The biggest and most rewarding benefit of cold process soap is that you make it completely from scratch.  You control each and every aspect of the soap from beginning to end.  Because cold process soap directly relies on a chemical reaction to occur, ingredients and measurements have to be exact.  Each component of your cold process soap has a specific SAP value.  This value is the amount of lye needed to saponify each oil in your recipe.  Therefore, it is impossible to swap out anything or add anything once your lye water ratio has been figured out.  Adding a little too much lye can result in soap that is lye heavy.  This means that the ph level will be very high, and it could result in burns or irritation to your skin.  On the opposite end, adding too much oil can result in bars that are soft and greasy due to the unreacted oils.   CP recipes usually contain either palm oil or coconut oil, or both.  Their values in any recipe are generally 20-30%.  This is because these oils provide for a bar of soap that is gentle, lathers, and cleans.

With CP soaping it is very important to know how a fragrance oil will affect the mixture.  Some fragrance oils cause soap batter to accelerate trace, rice, discolor, or will seize the batch (become soap-on-a-stick).  Vice versa, there are also fragrance oils that do not adversely affect the soap batter, and allow for plenty of time to decorate.  Swirling is one decoration technique that requires soap batter that is slow to trace.  Trace can be affected by the actual soaping oils used in your recipe, the temperature of your lye solution, the temperature of your soaping oils, and by the fragrance oil you select.  This type of artistry provides an exclusive look that is almost impossible to duplicate again.  Columning and funneling can also be used with cp soap batter for a very unique look.

Since CP soap must undergo the saponification process, color morphing can become an issue.  FD&C or D&C dyes tend to morph (change color) in the presence of lye.  Oxides and ultramarines can withstand the high ph environment of the saponification process, and are much less likely to morph in CP soap.  Depending on the ingredients found in mica pigments, you will find some micas that do not morph in CP soap, and some that do.  To easily test to see if your color choice will morph in CP soap, you can always add a small amount of your color to a small amount of lye mixture and observe any changes.  This will save you the frustration of ruining an entire batch of soap that is colored a color you do not desire.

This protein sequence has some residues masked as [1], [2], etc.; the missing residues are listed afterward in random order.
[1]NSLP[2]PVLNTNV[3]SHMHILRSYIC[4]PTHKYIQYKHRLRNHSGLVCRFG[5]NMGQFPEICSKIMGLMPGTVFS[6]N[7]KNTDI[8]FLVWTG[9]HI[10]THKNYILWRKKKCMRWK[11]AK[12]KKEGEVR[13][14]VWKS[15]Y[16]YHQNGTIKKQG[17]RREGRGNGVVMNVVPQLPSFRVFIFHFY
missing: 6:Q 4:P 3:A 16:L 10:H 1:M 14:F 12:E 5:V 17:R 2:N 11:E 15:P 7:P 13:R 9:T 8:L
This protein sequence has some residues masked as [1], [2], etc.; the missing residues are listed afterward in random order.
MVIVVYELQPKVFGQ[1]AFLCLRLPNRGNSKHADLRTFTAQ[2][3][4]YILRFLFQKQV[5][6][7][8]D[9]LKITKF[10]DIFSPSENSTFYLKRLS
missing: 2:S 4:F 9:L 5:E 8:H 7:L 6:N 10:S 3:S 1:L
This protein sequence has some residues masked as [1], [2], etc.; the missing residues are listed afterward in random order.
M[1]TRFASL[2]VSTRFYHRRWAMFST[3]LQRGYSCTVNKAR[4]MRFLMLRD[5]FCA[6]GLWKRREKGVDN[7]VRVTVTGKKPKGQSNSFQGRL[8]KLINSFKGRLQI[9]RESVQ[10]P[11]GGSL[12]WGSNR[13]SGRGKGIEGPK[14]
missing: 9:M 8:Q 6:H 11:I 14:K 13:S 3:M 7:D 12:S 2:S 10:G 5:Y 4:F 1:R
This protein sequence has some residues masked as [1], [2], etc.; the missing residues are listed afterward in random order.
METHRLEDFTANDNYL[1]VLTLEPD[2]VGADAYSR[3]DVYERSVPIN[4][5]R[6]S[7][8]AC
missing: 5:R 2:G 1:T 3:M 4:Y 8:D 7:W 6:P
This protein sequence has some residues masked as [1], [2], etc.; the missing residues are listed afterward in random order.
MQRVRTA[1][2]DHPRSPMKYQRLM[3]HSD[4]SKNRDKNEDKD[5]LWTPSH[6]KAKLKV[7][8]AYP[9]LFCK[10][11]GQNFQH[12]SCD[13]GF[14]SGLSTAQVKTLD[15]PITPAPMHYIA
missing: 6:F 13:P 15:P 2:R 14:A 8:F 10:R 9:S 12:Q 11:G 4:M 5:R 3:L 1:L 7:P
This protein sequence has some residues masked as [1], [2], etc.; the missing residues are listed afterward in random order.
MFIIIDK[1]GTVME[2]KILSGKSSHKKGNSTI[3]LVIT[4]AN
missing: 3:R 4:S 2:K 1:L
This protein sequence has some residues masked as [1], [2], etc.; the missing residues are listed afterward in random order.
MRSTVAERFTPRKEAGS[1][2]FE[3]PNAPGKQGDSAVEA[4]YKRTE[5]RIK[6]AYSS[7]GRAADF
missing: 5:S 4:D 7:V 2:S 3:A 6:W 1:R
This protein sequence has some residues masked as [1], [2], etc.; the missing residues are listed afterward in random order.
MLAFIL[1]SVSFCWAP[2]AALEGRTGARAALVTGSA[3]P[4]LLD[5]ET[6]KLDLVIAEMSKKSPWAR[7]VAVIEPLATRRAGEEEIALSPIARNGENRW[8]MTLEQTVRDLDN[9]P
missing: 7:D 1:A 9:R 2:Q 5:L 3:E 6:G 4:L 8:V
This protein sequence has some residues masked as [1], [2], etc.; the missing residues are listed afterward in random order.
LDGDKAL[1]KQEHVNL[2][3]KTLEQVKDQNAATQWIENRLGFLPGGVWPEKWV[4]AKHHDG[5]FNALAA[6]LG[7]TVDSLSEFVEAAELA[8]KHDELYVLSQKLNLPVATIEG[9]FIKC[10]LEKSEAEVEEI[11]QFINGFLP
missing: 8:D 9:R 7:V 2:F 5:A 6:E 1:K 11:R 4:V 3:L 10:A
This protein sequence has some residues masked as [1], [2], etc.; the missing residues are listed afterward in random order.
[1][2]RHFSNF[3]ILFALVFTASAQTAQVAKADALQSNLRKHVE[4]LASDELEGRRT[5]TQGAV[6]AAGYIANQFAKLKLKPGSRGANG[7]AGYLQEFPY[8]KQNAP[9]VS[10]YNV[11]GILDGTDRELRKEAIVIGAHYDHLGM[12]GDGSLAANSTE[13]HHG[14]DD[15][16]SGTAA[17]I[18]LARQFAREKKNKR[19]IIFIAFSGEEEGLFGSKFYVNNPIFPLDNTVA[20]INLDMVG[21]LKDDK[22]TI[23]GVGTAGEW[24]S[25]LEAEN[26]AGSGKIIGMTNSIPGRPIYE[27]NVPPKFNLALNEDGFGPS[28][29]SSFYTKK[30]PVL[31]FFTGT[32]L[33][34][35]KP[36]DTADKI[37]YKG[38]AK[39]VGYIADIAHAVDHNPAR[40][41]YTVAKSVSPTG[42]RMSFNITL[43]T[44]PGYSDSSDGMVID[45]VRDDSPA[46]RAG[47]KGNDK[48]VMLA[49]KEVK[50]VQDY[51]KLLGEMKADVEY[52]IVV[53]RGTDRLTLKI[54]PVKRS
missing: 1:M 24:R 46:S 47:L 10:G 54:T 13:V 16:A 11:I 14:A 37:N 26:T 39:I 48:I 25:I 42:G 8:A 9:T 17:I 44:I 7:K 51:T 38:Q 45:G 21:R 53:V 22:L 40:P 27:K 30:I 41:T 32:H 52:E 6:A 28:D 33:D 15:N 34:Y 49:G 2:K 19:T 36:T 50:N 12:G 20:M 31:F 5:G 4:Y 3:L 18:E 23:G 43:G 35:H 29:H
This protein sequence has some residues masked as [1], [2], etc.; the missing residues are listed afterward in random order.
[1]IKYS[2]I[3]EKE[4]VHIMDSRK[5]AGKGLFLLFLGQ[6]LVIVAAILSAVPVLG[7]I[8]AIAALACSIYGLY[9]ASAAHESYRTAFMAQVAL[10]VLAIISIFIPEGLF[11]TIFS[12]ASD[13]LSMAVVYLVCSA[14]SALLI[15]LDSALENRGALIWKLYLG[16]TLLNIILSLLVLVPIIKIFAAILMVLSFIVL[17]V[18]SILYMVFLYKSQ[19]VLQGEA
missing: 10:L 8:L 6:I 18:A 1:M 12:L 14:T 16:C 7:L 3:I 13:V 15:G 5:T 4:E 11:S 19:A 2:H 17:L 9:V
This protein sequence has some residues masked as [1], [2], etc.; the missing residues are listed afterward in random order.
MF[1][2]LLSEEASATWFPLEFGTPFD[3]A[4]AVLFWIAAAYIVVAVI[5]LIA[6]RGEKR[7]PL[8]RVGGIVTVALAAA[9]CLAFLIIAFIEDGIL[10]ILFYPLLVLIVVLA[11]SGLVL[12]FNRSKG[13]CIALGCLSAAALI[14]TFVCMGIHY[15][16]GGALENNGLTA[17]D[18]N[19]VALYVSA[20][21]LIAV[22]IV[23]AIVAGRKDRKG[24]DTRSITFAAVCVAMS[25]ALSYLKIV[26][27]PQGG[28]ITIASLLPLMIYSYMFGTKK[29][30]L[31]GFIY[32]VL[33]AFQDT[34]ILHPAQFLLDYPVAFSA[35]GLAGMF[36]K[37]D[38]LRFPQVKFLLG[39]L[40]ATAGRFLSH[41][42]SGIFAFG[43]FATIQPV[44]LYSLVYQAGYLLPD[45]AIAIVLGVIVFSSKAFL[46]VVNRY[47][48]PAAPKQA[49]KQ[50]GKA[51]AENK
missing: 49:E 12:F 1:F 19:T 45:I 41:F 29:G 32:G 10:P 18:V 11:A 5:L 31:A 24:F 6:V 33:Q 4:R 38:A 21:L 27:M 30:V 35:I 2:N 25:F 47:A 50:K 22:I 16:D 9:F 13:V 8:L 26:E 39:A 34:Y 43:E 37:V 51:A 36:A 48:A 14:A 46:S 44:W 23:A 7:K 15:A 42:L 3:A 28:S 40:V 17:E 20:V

HP Soap

HP soaping is the second most popular process of crafting soap.  With this process you now have the control of what goes into the soap like CP provides with the ready-to-use-now element of M&P soaps.

Hot Process soap has steps very similar to the CP soap steps, but varies in that you are adding heat to the equation to speed up the saponification process.  The HP process includes: making your lye water mixture, adding your oils to the heat source, blending the lye water and oils together, stir, cook, stir, stir, stir, add fragrance/ additives, stir some more.  With this process, it is not until the soap batter is closer to a solid than a liquid that it is scooped and packed into a mold.  Since the saponification process has already completed from the heat, there is no need to insulate your mold.

This process is done in a crock pot or on a stove top.  Crock pots are recommended over stove tops because a crock pot allows for slow, even heating of the batter and it is less likely to scorch.  The most important key to remember when doing this method is to stir and stir often.  One of the biggest benefits of this heat addition is that it does not require a curing period.  Although, for harder, milder bars that will last longer, Natures Garden suggests that you allow these bars to cure for at least a week before using.

The finished soap bars of the hot process have a very rustic appeal.   The soap bars individually are not completely uniform in shape nor are they completely smooth.  This is due to the scoop and pack method of filling the molds.  Color morphing, like experienced in the CP method, can also be a problem.  Therefore, choosing colorants that can withstand high ph environments is a must when making HP soap. Getting uniform coloring throughout your bars of soap will be more challenging with HP than with CP.

CPOP Soap

Often dubbed as the best of both worlds, CPOP, or cold processed oven processed soap allows for cold processed soap to saponify quicker with the extra step of heat and therefore directly shortens the cure time.   This is a very good method for soap crafters who love to do CP without the long wait of cure time.

The CPOP method includes:  preheating your oven to 170 degrees F, making a lye water mixture, mixing your oils, blending the lye water and oils together- bringing it to a very light trace, adding fragrance and/or color, molding, baking for 1- 2 1/2 hrs, turn off the oven, and let it sit for 24 hours in oven.  Finally, remove, cut, and start the cure time of 4 weeks.  This cure time allows for milder, harder bars of soap that will last longer.

Visually, CPOP soap bars are very close to that of CP bars.  The only slight difference is that the tops of CPOP bars are not as smooth as CP ones.  CPOP soap can appear dry on top, but this can easily be remedied by spraying the tops of the soap with rubbing alcohol.

In summary, the first step to soap making is deciding which type of soap making process is right for you.  Natures Garden will have two different soap making kits that will further help you.  We currently carry a melt and pour soap kit, and very soon a CP soap making kit.  Each of these kits will allow you to experience soap making first hand.  How fun is that!